J.W. Lawrence, Manager, Compliance
Volvo GM Heavy Truck Corporation
7825 National Service Road
Airpark West, P.O. Box 26115
Greensboro, NC 27402-6115

Dear Mr. Lawrence:

This is a response to your letter of October 5, 1988, asking this agency to "reconsider and rescind" an interpretation of Standard 124, Accelerator Control Systems (49 CFR /571.124). The interpretation which was the subject of your request was addressed to Mr. Leon Steenbock and dated March 17, 1988. Mr. Steenbock asked whether it is permissible under Standard 124 to install a locking hand throttle control in a new motor vehicle. In our response to Mr. Steenbock, we stated that while nothing in the Standard prohibits installing a hand-throttle control in a new vehicle, "'locking hand throttle controls' are expressly prohibited by Standard 124."

In your letter, you stated that most (and perhaps all) heavy truck manufacturers install hand throttles for engine warm-up, extended idle periods; and for vocational applications such as pumping, compacting, and mixing. You also stated that your company installs only locking hand throttle controls and that these locking hand throttle controls hold the driver-selected engine idle speed until such time as the driver selects a new idle speed, or disengages the throttle.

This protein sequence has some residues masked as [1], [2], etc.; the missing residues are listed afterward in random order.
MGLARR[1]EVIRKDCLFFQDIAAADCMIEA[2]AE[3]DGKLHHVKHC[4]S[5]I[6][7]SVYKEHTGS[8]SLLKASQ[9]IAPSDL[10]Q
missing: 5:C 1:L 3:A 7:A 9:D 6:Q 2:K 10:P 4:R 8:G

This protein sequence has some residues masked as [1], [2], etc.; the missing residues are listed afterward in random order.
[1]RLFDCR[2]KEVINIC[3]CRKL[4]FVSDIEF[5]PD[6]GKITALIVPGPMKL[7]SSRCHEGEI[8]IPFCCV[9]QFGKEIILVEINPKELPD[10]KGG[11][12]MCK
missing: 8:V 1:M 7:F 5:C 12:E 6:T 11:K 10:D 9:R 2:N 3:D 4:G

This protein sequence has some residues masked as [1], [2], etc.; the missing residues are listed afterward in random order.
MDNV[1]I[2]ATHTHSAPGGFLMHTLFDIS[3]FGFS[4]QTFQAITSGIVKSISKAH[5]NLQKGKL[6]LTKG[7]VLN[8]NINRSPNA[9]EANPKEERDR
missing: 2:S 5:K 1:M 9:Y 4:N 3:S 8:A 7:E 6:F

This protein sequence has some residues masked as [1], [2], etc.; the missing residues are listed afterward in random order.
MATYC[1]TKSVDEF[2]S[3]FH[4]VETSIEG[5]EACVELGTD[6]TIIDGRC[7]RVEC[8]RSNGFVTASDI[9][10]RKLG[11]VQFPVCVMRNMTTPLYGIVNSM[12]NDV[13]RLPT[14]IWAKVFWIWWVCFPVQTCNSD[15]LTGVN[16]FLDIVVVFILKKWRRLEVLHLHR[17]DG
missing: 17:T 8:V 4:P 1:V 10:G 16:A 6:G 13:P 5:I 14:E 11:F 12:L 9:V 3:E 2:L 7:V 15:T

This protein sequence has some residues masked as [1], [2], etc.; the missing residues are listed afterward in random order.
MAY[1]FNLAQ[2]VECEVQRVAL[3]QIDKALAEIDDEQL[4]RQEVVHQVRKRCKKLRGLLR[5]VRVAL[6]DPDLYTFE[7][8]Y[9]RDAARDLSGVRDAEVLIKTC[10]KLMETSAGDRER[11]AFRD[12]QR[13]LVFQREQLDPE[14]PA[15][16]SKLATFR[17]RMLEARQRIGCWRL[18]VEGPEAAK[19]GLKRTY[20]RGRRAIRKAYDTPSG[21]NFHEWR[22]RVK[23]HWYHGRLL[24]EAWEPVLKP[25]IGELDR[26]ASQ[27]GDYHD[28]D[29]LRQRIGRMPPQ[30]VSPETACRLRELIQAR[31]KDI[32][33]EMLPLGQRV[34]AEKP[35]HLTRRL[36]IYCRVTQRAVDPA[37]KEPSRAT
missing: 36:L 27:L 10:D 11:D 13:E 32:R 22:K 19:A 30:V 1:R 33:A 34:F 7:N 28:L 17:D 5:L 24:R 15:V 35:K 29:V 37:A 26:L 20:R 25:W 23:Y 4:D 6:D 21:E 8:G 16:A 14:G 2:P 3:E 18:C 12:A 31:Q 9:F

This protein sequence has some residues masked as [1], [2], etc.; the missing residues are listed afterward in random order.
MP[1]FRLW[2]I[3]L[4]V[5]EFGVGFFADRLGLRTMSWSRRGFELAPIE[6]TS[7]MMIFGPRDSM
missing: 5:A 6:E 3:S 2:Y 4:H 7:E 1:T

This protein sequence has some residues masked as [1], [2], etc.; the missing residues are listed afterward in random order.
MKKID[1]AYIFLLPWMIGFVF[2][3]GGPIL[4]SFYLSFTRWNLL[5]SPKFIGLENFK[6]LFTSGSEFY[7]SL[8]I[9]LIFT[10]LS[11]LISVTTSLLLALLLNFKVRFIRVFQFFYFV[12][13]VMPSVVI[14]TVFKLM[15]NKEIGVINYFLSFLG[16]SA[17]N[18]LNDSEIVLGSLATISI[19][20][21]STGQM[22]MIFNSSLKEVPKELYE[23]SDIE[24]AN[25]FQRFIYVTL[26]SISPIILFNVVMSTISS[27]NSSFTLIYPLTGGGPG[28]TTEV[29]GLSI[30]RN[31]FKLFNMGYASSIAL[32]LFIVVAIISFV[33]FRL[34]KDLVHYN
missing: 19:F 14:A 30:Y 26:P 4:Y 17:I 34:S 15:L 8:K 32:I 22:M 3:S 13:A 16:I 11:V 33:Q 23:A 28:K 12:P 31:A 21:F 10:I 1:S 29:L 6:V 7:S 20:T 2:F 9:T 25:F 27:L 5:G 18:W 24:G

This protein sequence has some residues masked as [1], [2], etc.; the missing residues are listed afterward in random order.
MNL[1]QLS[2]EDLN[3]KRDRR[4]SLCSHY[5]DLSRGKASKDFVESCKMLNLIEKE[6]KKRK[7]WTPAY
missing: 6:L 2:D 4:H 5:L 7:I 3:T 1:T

In support of your position that the letter to Mr. Steenbock was incorrect, you referred to the agency's response to petitions for reconsideration of Standard 124. NHTSA's response to requests that special provisions be made for hand throttles was as follows:

Mack and Alfa Romeo petitioned that "hand-throttles" and throttle positioners be specifically excluded from the definition of "idle position." Petitioners stated that in the event such a device is used a return to the preset throttle position occurs upon release of the driver-operated accelerator control system. This request is granted. If a driver choose to raise the lowest engine speed threshold by the use of a throttle positioning device, the throttle should return to that new position within the same time requirements specified in section S5.3. Accordingly, the NHTSA is amending the definition of "idle position" to provide for the use of throttle positioners. (37 FR 20033, September 23, 1972.)

In accordance with this stated intent, the definition of "idle position" in S4.1 of Standard 124 was amended to read:

(T)he position of the throttle that will provide the lowest engine speed for existing conditions according to the manufacturers' recommendations. These conditions include, but are not limited to, engine speed adjustments for cold engine, air conditioning equipment, and emission control equipment, and the use of throttle setting devices.

Because of this language, we agree with your position that Standard 124 permits the installation of hand throttles, including locking hand throttle controls, provided that the vehicle's engine returns to the lowest engine speed threshold as adjusted by use of the hand throttle within the time and under the conditions set forth in S5 of Standard 124. To the extent that our March 17, 1988 letter is inconsistent with this interpretation, it is incorrect.

I hope you find this information helpful. If you have further questions, please call Joan F. Tilghman of my staff at (202) 366-2992.


Erika Z. Jones Chief Counsel

cc: Mr. Leon Steenbock Administrative Manager, Engineering FWD Corporation Clintonville, WI 54929-1590

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